Spurgeon: May AM* 05/04/AM
"Shall a man make gods unto himself, and they are no gods."
One great besetting sin of ancient Israel was idolatry, and
the spiritual Israel are vexed with a tendency to the same
folly. Remphan's star shines no longer, and the women weep no
more for Tammuz, but Mammon still intrudes his golden calf, and
the shrines of pride are not forsaken. Self in various forms
struggles to subdue the chosen ones under its dominion, and the
flesh sets up its altars wherever it can find space for them.
Favourite children are often the cause of much sin in believers;
the Lord is grieved when He sees us doting upon them above
measure; they will live to be as great a curse to us as Absalom
was to David, or they will be taken from us to leave our homes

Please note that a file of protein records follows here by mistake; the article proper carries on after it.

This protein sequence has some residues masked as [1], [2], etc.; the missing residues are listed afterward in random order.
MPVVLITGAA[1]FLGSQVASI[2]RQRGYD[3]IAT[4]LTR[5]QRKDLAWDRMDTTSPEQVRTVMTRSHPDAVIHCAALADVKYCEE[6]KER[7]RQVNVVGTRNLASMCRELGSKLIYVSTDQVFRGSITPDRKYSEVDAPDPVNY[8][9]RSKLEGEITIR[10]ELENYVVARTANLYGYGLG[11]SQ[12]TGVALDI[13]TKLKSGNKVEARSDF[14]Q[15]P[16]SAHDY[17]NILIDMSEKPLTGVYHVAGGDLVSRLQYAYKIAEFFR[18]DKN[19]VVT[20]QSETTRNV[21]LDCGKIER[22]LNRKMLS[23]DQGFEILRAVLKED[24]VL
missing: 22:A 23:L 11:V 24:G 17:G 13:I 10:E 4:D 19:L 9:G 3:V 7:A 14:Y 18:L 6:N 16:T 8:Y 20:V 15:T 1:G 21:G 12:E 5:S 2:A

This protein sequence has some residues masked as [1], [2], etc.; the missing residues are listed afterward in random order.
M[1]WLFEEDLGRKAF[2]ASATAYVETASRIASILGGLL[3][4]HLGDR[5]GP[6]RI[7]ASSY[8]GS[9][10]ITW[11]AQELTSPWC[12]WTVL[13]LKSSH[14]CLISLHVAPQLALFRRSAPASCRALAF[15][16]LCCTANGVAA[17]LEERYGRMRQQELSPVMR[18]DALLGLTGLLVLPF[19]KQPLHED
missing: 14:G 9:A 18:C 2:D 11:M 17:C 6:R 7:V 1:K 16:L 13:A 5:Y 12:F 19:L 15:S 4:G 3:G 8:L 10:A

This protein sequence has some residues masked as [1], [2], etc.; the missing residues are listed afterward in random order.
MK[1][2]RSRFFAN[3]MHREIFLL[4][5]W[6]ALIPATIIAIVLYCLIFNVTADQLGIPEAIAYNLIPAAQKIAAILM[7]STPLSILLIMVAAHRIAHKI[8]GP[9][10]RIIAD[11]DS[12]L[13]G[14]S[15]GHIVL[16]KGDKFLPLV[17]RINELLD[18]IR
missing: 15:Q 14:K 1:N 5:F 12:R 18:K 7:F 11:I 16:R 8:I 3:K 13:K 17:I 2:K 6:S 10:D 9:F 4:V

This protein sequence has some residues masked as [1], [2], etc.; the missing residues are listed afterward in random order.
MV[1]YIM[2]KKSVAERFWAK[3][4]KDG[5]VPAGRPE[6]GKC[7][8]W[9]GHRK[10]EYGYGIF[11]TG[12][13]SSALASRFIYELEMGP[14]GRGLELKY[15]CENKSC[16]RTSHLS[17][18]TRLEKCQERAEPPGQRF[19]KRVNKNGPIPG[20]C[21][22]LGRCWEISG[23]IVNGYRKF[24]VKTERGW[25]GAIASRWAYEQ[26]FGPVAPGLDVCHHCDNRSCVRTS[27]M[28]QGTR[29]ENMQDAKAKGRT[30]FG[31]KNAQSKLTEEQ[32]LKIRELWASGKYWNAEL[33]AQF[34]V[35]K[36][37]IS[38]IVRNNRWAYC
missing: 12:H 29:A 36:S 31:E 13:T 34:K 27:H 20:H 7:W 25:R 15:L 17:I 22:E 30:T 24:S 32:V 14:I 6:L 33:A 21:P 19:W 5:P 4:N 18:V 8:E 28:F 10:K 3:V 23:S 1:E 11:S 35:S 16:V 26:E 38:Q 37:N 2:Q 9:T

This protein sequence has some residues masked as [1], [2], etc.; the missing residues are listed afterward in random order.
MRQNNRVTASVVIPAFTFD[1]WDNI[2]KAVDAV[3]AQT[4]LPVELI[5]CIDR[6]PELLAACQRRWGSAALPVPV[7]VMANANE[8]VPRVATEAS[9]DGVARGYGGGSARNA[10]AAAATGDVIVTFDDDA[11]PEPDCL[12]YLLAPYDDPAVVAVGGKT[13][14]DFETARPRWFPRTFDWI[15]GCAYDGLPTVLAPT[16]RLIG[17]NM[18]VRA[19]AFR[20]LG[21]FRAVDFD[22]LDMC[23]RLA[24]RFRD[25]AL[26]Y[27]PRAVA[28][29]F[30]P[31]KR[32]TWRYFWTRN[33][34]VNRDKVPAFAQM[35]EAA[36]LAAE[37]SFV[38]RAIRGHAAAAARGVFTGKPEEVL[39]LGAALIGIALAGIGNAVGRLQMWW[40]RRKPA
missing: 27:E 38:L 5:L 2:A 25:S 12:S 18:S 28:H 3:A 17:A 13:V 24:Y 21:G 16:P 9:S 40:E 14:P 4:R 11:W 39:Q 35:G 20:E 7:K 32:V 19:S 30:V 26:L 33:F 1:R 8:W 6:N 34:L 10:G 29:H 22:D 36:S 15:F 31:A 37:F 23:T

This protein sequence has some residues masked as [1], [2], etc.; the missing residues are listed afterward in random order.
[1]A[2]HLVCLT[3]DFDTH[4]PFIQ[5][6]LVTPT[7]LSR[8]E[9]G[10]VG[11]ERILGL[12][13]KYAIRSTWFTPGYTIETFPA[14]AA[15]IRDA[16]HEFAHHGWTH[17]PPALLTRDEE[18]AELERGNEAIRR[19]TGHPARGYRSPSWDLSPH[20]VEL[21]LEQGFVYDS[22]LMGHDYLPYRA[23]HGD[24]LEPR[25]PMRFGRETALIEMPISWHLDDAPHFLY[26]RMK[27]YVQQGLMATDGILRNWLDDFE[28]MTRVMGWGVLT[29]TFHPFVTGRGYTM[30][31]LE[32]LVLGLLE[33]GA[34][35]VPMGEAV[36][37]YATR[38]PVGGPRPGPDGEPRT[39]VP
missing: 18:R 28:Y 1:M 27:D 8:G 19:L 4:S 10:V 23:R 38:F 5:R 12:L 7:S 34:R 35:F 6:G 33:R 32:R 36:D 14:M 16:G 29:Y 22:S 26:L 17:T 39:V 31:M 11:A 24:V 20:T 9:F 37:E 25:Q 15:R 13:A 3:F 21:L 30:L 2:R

desolate. If Christians desire to grow thorns to stuff their
sleepless pillows, let them dote on their dear ones.
It is truly said that "they are no gods," for the objects of
our foolish love are very doubtful blessings, the solace which
they yield us now is dangerous, and the help which they can give
us in the hour of trouble is little indeed. Why, then, are we so
bewitched with vanities? We pity the poor heathen who adore a
god of stone, and yet worship a god of gold. Where is the vast
superiority between a god of flesh and one of wood? The
principle, the sin, the folly is the same in either case, only
that in ours the crime is more aggravated because we have more
light, and sin in the face of it. The heathen bows to a false
deity, but the true God he has never known; we commit two evils,
inasmuch as we forsake the living God and turn unto idols. May
the Lord purge us all from this grievous iniquity!
"The dearest idol I have known,
Whate'er that idol be;
Help me to tear it from thy throne,
And worship only thee."